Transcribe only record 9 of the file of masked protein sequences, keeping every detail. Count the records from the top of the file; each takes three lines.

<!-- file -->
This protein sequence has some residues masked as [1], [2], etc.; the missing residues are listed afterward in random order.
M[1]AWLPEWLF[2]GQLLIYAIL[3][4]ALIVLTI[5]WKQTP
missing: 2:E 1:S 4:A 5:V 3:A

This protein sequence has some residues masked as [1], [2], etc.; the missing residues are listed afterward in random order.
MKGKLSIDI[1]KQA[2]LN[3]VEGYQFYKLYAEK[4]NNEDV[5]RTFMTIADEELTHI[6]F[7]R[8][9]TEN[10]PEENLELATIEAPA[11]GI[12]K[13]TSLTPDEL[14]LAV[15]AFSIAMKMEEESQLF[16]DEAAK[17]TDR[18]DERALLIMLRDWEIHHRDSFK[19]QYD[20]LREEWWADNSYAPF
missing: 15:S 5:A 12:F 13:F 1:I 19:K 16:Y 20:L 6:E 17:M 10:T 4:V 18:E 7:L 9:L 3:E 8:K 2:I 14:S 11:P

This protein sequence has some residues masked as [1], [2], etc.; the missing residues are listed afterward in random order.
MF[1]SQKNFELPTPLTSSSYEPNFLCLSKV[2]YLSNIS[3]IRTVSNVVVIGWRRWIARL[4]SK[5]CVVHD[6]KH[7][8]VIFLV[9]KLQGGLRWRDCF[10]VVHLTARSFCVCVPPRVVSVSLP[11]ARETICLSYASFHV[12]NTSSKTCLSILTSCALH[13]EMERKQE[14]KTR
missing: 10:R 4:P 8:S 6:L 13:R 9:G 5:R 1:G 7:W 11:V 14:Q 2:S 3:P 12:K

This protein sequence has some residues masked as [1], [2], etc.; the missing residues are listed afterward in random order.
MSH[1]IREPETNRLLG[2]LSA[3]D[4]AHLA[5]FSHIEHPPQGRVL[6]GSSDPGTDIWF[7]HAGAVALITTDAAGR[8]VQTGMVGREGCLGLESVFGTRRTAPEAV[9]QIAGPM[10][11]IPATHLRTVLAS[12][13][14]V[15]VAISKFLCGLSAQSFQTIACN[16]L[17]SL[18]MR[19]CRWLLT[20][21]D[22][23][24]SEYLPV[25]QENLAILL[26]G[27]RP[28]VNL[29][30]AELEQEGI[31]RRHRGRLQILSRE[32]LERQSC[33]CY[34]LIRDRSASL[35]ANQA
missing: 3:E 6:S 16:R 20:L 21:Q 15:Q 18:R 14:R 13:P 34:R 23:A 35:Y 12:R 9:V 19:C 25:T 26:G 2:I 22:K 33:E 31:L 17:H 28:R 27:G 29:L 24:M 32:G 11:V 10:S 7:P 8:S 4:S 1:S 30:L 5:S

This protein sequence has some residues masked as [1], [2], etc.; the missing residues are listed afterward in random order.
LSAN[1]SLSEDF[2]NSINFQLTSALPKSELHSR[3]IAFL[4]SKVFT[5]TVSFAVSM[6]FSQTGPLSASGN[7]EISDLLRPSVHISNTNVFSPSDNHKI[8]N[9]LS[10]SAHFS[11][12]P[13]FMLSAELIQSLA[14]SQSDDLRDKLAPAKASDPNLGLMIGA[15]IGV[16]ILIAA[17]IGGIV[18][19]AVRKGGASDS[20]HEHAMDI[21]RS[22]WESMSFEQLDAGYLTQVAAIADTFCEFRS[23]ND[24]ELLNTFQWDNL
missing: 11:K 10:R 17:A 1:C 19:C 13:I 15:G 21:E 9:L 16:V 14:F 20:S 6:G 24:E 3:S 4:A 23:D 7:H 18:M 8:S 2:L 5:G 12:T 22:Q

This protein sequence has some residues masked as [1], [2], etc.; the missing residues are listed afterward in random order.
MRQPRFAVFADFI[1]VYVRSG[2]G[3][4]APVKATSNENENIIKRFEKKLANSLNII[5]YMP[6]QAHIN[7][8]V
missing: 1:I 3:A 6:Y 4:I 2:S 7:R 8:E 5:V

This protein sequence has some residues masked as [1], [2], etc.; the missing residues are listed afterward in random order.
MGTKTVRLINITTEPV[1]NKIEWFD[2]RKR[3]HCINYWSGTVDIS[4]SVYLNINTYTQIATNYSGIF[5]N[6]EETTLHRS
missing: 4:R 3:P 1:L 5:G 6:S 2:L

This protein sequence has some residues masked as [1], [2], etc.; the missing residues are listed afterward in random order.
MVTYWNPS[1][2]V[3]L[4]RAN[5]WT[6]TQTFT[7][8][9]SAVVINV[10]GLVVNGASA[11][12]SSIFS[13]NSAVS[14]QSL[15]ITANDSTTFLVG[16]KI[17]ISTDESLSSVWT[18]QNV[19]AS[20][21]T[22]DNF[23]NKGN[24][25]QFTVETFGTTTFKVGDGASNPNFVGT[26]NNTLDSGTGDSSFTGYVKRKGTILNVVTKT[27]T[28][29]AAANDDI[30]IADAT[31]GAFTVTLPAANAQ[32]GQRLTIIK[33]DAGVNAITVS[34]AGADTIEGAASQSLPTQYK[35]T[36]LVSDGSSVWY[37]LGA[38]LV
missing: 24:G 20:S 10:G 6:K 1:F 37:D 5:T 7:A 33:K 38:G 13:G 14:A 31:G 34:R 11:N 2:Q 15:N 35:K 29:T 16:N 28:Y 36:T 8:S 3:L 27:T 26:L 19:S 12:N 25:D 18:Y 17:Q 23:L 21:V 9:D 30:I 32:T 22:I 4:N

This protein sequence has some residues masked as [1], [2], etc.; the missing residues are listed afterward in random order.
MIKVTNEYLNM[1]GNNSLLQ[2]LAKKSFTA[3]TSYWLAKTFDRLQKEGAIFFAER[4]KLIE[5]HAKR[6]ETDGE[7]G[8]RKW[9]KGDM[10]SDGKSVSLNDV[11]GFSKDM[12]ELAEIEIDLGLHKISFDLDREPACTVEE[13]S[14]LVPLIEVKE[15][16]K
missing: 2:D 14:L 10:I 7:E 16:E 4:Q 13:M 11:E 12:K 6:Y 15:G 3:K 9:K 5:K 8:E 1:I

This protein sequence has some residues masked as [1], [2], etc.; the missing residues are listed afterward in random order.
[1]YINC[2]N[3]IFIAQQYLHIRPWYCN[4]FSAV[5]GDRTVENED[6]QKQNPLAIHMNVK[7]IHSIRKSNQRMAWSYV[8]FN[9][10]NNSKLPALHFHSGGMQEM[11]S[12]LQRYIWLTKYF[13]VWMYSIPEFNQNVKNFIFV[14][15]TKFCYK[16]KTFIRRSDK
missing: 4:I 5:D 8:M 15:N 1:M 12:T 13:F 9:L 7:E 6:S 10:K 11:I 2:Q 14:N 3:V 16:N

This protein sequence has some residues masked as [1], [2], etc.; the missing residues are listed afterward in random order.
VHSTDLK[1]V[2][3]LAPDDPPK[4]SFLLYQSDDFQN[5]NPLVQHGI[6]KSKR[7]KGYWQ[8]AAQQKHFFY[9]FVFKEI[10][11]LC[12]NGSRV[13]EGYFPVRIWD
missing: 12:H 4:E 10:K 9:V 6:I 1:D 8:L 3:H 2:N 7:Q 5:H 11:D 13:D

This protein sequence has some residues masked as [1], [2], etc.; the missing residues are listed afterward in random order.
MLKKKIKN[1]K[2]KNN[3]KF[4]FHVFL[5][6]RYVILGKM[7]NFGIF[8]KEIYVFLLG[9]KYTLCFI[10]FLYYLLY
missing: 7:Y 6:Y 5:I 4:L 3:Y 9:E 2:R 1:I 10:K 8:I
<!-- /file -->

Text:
This protein sequence has some residues masked as [1], [2], etc.; the missing residues are listed afterward in random order.
MIKVTNEYLNM[1]GNNSLLQ[2]LAKKSFTA[3]TSYWLAKTFDRLQKEGAIFFAER[4]KLIE[5]HAKR[6]ETDGE[7]G[8]RKW[9]KGDM[10]SDGKSVSLNDV[11]GFSKDM[12]ELAEIEIDLGLHKISFDLDREPACTVEE[13]S[14]LVPLIEVKE[15][16]K
missing: 2:D 14:L 10:I 7:E 16:E 4:Q 13:M 11:E 12:K 6:Y 15:G 3:K 9:K 5:K 8:E 1:I